The Great Tzatziki Sauce Adventure

I’m just now beginning to clear out the mountains of flotsam and jetsam that have washed ashore in my home the last couple months (it has been an epic couple months – enough said). In the tidying (“tidying” is surely the wrong word to use – but I don’t know if there’s a strong enough word for what we’ve got going on here), I came upon the brochure for the Pompeii Exhibit my sons and I attended at the Seattle Science Center during Memorial weekend. The Pompeii Exhibit had been a last-minute thing – I’d managed to buy three of the last tickets for the night before the exhibit closed down and went back to Naples. Ever since I’d read a story about Pompeii in a National Geographic years ago, I’d been fascinated by what archaeologists found there, and was pretty excited to have the opportunity to see it all for myself.

But when I came upon the brochure, the first memory that came to me of our time in Seattle wasn’t of the exhibit – but of an observation my eldest son had made about two hours into our adventure – and I started laughing out loud.

Background: The day hadn’t gone as I’d expected. The roads to the Science Center were unusually crowded, there was road work going on which led me to turn where I don’t usually turn, and finding a parking spot seemed surprisingly difficult. I remember thinking that the Pompeii Exhibit must be really popular.

We’d finally managed to find a parking space in a parking garage and walked over a pedestrian bridge into the Seattle Center. As we entered the Center I noticed official-looking people handing out fliers – this was my first clue that we’d walked innocently into a major event – and then, as we stepped past the gates into a colossal mass of humanity I remembered – duh! – Memorial weekend is the annual weekend for the Folklife Festival at the Seattle Center. Folklife is HUGE!!! – a zany, eclectic extravaganza of dancing, art, and music – bagpipes, rock ‘n’ roll, jazz, and folk music blending together and filling the air with a lively (and kind of weird) cacophony of chords and non-chords. And people EVERYWHERE!

Okay. Soooo…..

We were all hungry and decided that, instead of going to the Cheesecake Factory – which had been our original plan – we’d just buy something to eat at one of the Folklife kiosks. We decided to get gyros. Once we got our gyros we started to look around for a table we could sit around while we ate – but there was no table space anywhere – so we began looking for somewhere to, at least, sit. After we’d been walking for maybe five minutes, one of the sons pointed to my shirt and grinned – my gyro had leaked out its white sauce all over my front. I am not exaggerating. I was covered in Tzatziki sauce.

Desperate now to eat my gyro I plunked down, cross-legged, onto the lawn near the Seattle Center fountain and began to eat my oozing, dripping dinner.  I was so obviously in need of help at this point that a kind young father noticed my struggles and, laughing with me at my predicament, handed me a wad of baby wipes from his family’s stash. I tried to wipe off the gyro juice, but I just seemed to be embedding it deeper into my shirt. Finally I threw what was left of my gyro away, and went in search of some place I could hose myself down. I held out my shirt in front of a faucet in a restroom and washed out the Tzatziki, then looked around for a dryer – but this appeared to be one of the few restrooms left on earth that had paper towels instead of dryers.  So I tried to brush myself off with a paper towel – but the little tan fibers from the towel stuck to my shirt, looking something like… well… puke.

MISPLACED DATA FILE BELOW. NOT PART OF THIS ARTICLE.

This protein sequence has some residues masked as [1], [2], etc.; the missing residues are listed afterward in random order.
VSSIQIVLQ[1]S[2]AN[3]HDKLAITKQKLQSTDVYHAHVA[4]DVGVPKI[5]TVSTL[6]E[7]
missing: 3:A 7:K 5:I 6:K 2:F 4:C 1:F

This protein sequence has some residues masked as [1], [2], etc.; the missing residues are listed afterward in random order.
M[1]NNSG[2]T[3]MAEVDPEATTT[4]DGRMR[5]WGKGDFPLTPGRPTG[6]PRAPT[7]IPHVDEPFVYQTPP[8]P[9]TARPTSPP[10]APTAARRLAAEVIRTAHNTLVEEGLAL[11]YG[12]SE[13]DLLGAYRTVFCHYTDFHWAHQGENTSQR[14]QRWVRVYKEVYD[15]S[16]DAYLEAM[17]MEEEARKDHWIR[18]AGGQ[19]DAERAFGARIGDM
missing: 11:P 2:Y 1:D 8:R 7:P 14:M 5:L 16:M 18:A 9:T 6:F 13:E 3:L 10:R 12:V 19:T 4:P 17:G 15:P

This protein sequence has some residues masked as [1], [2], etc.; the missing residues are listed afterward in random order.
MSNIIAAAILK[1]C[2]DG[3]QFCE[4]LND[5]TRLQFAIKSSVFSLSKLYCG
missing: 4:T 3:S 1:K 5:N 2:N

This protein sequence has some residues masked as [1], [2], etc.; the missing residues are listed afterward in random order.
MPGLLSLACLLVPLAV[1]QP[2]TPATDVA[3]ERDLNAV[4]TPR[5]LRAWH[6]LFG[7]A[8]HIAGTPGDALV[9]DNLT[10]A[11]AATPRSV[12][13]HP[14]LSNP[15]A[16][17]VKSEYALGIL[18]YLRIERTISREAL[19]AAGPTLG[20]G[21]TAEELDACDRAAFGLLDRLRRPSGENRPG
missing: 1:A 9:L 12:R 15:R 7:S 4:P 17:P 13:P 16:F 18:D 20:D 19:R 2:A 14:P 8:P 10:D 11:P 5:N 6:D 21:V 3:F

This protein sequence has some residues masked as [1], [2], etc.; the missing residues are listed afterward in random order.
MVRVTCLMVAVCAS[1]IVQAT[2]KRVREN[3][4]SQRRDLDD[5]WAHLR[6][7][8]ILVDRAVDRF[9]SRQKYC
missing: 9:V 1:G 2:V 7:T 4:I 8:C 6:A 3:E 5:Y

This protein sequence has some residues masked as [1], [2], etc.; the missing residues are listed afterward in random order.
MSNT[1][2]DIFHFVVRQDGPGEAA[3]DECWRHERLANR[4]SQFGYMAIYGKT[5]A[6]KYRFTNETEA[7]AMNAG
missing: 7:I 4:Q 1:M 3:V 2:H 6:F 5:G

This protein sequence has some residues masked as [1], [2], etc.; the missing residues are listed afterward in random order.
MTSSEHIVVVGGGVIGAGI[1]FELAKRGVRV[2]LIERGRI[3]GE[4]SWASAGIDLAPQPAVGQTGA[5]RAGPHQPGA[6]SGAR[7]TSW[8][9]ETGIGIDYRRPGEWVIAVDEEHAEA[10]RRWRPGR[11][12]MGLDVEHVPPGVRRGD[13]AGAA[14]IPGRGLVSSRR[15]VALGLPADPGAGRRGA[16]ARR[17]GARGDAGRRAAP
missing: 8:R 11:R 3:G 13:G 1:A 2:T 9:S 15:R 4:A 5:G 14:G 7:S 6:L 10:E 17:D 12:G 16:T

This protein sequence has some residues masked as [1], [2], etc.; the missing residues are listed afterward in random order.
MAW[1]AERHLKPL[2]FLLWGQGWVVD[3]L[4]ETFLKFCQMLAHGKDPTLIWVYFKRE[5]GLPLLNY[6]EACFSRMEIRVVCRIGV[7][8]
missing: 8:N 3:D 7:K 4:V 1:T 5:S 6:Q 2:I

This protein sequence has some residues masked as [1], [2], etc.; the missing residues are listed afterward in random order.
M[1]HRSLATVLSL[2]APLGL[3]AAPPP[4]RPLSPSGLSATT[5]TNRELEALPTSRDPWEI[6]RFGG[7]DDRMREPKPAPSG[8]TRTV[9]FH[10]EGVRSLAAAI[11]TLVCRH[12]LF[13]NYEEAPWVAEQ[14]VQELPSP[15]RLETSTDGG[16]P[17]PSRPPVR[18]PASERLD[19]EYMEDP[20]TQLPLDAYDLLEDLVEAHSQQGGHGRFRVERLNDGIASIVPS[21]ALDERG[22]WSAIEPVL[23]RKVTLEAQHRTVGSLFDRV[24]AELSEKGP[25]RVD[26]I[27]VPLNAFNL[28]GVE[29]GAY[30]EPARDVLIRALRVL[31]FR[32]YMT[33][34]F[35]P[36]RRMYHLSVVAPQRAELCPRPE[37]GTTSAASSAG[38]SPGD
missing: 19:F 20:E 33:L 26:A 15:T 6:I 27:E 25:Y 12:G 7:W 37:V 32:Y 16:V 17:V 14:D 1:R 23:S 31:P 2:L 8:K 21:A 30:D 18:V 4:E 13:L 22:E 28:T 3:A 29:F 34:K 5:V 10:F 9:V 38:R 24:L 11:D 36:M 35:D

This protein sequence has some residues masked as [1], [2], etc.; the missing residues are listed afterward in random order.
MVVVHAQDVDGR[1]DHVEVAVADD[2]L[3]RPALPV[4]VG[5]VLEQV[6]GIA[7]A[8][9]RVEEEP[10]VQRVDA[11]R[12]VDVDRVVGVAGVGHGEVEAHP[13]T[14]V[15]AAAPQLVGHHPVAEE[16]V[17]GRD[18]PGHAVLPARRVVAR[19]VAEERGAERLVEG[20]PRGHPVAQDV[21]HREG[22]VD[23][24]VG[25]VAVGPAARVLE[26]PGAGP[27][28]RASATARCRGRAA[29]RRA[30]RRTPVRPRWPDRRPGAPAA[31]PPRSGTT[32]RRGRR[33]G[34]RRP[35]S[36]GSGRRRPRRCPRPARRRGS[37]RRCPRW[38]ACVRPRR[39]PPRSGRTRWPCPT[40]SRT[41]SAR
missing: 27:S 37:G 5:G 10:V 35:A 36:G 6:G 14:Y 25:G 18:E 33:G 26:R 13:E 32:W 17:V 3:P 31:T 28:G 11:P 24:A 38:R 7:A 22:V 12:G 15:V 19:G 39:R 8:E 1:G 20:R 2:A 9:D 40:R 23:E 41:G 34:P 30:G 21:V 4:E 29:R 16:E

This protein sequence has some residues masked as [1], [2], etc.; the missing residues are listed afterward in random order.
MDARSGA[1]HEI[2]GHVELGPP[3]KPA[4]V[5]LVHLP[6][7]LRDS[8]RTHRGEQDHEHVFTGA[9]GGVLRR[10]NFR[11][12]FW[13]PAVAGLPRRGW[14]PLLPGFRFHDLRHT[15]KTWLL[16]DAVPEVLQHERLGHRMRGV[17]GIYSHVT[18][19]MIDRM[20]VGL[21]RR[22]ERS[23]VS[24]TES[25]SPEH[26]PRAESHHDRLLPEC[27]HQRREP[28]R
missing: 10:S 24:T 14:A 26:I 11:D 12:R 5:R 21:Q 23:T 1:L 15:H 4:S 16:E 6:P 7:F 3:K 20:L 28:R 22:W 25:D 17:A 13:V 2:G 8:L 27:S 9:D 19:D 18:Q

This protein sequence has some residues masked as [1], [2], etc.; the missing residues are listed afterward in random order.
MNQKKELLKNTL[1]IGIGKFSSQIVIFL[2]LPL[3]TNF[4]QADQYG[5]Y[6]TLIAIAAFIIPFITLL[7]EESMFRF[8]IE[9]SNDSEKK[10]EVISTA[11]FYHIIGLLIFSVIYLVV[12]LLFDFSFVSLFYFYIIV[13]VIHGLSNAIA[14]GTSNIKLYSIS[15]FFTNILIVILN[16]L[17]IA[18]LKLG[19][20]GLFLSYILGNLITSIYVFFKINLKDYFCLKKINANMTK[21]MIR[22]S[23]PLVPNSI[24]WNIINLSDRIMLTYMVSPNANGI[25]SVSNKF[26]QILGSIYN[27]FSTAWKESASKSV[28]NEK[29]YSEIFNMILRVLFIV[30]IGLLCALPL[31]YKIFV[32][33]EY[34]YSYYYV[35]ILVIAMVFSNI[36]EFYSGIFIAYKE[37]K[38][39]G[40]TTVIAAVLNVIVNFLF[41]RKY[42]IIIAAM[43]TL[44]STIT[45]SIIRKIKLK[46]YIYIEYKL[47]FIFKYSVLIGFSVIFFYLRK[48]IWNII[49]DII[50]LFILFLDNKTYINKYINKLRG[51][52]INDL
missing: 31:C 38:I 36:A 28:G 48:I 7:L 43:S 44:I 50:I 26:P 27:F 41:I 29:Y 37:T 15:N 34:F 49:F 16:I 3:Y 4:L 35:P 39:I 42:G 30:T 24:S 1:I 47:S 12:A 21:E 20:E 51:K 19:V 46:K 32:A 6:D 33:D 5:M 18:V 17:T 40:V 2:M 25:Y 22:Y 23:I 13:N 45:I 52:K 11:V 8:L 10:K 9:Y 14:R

I came out of the restroom. I looked at my sons. They looked at me. When we’d found we were in the middle of Folklife Festival we’d decided not to go to the Cheesecake Factory, but now I really wanted a piece of cheesecake. That half of a juicy gyro just hadn’t done it for me.

I thought I knew where the Cheesecake Factory was from the Seattle Center. We boarded the monorail and alighted near Fifth and Pine. I knew the Cheesecake Factory was on Seventh. I began marching up Pine, the sons following behind me. And this is when my eldest son said the line that had me laughing out loud in remembrance a month later: “So we get to the place where the Cheesecake Factory is supposed to be, and it’s been blown up and demolished, and Mom looks at the vacant lot for a minute, and then moves on to the next thing.” And just as he finished saying that line, we got to the corner of Seventh and Pine and I looked across the street – to the place where I thought the Cheesecake Factory should be – and found myself looking at a vacant lot. I looked at it for a minute – in a sort of stoical acceptance – and then wondered if maybe the Cheesecake Factory was at Seventh and Pike instead of Seventh and Pine. Our little troop turned right, walked a block, and found the Cheesecake Factory.

The rest of our evening went without a hitch – we had our just desserts at the restaurant – and it was great! – and then went back to the Seattle Center for the Pompeii Exhibit – which was also great!

But a month later, when I found the Pompeii brochure, what I remembered first was my son making me laugh on the corner of Seventh and Pine.
– Karen Molenaar Terrell

Bagpiper in Hawaiian shirt at the Seattle Folklife Festival (photo by Karen Molenaar Terrell).

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